Michigan’s top doctor strikes hopeful tone for 2021 with COVID-19 waning
Vaccine process moving slower than initially hoped
LANSING, Mich. (WJRT) - Michigan is in a better position than most other Midwest states with key COVID-19 statistics dropping steadily through the month of December, according to Gov. Gretchen Whitmer and the state’s top doctor.
Dr. Joneigh Khaldun, who is Michigan’s chief medical executive, pointed out that the state’s COVID-19 cases and hospitalizations remain three or four times where they were in early September. But both are falling as vaccines are being administered, which brings hope for 2021.
“The end of this pandemic is near,” Khaldun said.
She said the average number of newly confirmed COVID-19 cases in Michigan has been dropping for 38 days from its peak in November while the percentage of positive coronavirus diagnostic tests is declining. The number of hospitalized COVID-19 patients dropped by 3% in the past week.
“Overall there are reasons to be optimistic, but that is not a reason for people to be complacent,” Khaldun said.
Whitmer said her administration is watching the data on newly confirmed coronavirus cases, hospitalizations and mobility data when deciding whether to impose or remove restrictions. She didn’t provide any hints about whether the Michigan Department of Health and Human Services epidemic order forcing restaurants to close dine-in service through Jan. 15 will be extended.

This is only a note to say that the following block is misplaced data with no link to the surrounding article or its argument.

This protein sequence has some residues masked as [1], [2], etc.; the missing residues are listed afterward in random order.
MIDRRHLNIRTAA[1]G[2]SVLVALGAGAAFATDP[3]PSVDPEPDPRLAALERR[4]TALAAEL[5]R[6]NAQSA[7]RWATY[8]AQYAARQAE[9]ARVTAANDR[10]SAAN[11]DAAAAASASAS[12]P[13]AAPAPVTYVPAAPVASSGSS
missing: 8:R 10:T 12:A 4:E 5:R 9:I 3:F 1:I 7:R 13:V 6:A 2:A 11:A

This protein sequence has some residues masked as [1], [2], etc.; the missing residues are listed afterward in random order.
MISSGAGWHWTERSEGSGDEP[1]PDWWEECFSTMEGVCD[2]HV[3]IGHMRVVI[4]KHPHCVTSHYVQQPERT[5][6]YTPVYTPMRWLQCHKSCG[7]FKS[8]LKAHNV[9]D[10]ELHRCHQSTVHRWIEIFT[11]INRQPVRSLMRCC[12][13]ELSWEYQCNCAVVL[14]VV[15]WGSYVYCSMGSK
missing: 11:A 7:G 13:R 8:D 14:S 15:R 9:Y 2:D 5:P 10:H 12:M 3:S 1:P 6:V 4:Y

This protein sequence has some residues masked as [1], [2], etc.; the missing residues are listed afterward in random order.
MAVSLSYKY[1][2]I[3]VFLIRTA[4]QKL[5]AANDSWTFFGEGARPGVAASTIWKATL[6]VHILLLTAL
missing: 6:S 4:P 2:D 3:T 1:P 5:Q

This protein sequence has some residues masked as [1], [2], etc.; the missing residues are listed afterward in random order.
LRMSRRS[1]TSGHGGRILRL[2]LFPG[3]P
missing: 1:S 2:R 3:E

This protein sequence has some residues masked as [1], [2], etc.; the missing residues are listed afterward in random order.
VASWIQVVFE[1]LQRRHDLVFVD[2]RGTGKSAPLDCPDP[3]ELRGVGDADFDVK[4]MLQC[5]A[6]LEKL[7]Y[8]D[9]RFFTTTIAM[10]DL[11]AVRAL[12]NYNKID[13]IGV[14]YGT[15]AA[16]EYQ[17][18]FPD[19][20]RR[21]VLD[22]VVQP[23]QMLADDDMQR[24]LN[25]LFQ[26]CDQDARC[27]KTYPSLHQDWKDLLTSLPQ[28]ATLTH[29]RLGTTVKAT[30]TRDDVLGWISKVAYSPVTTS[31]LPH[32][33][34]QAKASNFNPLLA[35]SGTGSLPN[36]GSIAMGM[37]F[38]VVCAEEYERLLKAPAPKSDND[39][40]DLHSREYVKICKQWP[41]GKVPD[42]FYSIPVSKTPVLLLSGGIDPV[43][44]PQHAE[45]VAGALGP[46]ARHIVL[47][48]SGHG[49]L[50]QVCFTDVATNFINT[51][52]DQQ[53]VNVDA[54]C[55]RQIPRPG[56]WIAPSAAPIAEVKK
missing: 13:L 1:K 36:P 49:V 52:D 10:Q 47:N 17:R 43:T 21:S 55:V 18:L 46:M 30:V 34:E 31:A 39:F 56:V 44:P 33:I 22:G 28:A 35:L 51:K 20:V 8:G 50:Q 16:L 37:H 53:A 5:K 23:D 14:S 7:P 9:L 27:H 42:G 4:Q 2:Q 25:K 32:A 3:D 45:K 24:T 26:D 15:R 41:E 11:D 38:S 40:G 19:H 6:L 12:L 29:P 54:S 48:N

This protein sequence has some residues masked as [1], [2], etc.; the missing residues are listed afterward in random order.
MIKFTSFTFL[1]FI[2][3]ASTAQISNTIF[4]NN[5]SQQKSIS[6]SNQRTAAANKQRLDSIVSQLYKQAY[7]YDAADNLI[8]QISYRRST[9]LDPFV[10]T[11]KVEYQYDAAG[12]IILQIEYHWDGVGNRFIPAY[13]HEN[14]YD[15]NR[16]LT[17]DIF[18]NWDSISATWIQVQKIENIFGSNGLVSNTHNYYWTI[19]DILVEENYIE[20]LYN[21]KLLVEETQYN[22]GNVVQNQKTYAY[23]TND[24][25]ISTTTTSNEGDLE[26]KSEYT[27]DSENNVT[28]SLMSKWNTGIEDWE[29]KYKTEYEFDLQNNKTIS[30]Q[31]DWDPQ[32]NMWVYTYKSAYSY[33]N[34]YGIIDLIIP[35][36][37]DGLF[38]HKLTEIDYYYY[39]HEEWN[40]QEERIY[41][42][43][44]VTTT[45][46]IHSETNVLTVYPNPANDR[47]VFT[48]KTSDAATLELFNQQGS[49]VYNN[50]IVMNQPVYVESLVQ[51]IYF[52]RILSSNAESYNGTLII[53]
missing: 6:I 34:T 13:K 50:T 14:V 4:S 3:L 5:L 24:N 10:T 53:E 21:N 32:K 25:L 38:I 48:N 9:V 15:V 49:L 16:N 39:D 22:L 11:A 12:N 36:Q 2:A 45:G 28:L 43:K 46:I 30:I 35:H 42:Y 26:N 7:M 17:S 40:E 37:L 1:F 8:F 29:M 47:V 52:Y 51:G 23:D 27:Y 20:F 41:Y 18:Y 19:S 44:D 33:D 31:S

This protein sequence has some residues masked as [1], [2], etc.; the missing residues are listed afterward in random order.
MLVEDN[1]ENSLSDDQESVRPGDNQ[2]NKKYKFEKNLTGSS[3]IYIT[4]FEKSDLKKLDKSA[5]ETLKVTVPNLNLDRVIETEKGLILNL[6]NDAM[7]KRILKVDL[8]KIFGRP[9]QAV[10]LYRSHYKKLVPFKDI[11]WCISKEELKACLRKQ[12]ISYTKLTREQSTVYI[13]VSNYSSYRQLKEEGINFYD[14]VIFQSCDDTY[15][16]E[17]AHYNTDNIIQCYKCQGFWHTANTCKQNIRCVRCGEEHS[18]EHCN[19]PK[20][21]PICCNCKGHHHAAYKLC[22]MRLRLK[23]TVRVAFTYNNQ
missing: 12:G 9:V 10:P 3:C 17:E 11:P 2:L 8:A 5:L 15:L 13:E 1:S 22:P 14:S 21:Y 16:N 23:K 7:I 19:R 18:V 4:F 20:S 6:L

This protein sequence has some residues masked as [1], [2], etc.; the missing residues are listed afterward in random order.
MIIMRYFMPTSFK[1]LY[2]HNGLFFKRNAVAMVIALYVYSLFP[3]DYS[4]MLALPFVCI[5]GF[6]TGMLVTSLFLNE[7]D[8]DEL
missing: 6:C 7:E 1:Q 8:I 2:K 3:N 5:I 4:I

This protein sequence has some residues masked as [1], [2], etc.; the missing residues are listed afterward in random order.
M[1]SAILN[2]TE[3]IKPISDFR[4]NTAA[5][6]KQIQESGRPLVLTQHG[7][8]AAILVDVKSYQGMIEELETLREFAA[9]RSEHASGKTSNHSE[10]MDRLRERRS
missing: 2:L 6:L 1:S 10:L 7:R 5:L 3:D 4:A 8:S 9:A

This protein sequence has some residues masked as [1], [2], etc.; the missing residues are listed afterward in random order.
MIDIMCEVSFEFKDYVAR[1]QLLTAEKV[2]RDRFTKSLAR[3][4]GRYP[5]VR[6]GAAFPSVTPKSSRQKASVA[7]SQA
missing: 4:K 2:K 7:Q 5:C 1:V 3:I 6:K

Meanwhile, health care providers across Michigan have administered 71,000 COVID-19 vaccine doses in the past two weeks. Long-term care facilities statewide are planning 490 vaccination clinics in the coming weeks for staff members and residents, who are at the highest risk of a serious COVID-19 illness.
The vaccine administered represents only about 25% of the doses shipped to the state so far, according to Michigan Department of Health and Human Services data. Health care systems have received nearly 280,000 doses as of Sunday.
Whitmer said the vaccination process in Michigan has moved slower than hoped initially, which she attributes to a lack of planning and coordination from federal health officials. She said other governors around the United States are experiencing similar issues.
Khaldun said some health care systems in Michigan are moving slow with the vaccine on purpose to perfect the process of receiving, storing, thawing and administering their doses. She expects the speed of administering the vaccine will increase as providers get accustomed to it.
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